Sports

How bad was the food under Dan Mullen?


It has been a wild couple of days since Florida football announced that Billy Napier will become the 29th head coach (including interims) of the Gators gridiron program. The news was generally welcomed by the fanbase, who had grown weary of former skipper Dan Mullen over the course of the tumultuous 2021 campaign.

Now that the changing of the guards is official, players and journalists have begun to loosen their lips when it comes to revealing some of the former head coach’s biggest flaws. Among them most recently is the quality of the food the football program fed its student-athletes over the past few years.

Sports Illustrated’s Zach Goodall kicked off the conversation on Twitter Tuesday morning with the following tweet.

This provocative statement requested that he expound on his tweet. What he had to say was a bit unnerving.

Hearing that elite athletes — for whom hundreds of millions of dollars are spent on facilities, while countless other millions are spent on staff and other support — are being improperly nourished raises significant red flags in my mind. The reference to a popular fast-food chain reminded me of a former president’s gaffe when the White House hosted not one, but two different national champion football teams. Surely Mullen and his staff could not have been shoveling junk food down the gullets of the young men under their care, could they?

Inside the Gators’ Twitter account replied with a pair of photos showing the breakfast menus for this past summer’s workouts in the IPF. While the food was served in a to-go box — which is perfectly acceptable given that the pandemic was still raging — the options do not look half bad.

That all looks like pretty common breakfast fare and certainly not quite a McGriddle-level of fast food, but the offerings are undoubtedly incomplete from a nutritional standpoint if not only for the lack of vegetables. To be honest, I have seen better spreads at cheap hotel continental breakfasts than what is shown there.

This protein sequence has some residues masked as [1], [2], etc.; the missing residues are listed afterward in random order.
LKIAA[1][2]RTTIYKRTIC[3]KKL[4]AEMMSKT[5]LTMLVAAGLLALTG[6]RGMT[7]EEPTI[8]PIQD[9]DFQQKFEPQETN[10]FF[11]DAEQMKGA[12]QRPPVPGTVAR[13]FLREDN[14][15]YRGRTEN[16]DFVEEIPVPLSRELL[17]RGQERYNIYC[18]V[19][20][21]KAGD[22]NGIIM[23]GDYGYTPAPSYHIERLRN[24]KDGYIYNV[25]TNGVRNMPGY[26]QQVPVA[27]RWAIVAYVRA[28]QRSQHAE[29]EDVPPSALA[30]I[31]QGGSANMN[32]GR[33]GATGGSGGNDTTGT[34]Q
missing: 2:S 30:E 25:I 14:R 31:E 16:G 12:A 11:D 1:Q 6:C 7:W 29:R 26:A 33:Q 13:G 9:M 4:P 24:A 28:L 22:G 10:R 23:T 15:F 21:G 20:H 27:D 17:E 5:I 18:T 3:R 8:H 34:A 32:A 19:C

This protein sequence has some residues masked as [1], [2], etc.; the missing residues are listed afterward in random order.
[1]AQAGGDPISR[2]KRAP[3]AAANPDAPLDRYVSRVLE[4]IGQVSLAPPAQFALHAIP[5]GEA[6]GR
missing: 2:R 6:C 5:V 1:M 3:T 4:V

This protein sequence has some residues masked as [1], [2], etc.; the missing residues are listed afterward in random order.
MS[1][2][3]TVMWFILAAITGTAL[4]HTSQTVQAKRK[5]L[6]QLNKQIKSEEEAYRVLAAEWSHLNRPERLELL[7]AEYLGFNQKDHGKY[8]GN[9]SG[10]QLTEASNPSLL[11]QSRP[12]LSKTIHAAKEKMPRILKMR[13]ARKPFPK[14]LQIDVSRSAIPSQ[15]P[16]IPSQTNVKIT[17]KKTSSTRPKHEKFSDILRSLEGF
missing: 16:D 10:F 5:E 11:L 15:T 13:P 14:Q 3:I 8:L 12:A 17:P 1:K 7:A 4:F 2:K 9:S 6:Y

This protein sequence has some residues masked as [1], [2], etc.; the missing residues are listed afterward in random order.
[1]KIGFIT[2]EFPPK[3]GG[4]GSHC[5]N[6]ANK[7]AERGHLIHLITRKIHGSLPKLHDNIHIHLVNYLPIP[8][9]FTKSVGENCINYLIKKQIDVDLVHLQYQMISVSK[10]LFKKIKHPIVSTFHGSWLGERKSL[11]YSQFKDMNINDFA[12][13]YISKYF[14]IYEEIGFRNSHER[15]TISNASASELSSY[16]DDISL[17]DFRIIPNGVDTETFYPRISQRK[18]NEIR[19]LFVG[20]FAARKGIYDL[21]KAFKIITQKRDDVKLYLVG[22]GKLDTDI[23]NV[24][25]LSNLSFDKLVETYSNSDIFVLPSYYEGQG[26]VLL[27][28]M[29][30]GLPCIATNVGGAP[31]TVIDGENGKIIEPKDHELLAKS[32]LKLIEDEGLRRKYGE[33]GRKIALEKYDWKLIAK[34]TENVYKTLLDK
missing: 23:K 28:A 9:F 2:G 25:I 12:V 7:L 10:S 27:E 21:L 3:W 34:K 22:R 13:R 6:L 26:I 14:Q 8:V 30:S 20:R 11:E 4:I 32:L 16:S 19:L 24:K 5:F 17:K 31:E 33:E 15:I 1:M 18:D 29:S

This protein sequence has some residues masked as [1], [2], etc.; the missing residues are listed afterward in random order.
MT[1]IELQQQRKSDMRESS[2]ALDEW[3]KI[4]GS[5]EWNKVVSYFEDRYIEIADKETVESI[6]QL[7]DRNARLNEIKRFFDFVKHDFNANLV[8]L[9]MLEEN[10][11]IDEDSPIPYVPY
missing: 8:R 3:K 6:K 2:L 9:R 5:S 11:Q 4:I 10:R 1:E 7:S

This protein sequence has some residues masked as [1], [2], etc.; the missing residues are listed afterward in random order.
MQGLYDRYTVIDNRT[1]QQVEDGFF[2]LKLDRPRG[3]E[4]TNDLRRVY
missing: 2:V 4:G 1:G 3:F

Back to the topic of serving food in to-go boxes, it appears that the practice actually preceded COVID dating back at least three years, according to junior linebacker Mohamoud Diabate, who tweeted that he and his teammates had been fed takeout food and questioned how gains can be made on such a diet.

The Dan Mullen era left behind a lot of disappointments, but if these reports are true, the neglect of the nutritional aspect of training demonstrates not only an egregious lack of concern for the health of his players but also a massively myopic view on what is one of the biggest exploitable market inefficiencies in sports over the past decade.

Could crappy food affect the performance of the players on the field? Absolutely. Was it responsible for some of the absolutely mind-boggling collapses in effort that we saw on the field this season? Quite possibly.

Truth is, we will never know for sure, but three seasons’ worth of poor nutrition is enough to tank any top team, regardless of talent. And for a school with the budget that the University of Florida has, there is absolutely no excuse for cutting corners on student-athlete meal programs — especially given that those costs are hardly a drop in the bucket in comparison to all the other money spent. Not to mention it is a very bad way to manage the investment made in these players as well as a black eye when chasing top-level recruits.

It kind of makes you wonder if Dan Mullen would take a Ferrari to a Jiffy Lube for an oil change and fill it up with 87 octane gas.

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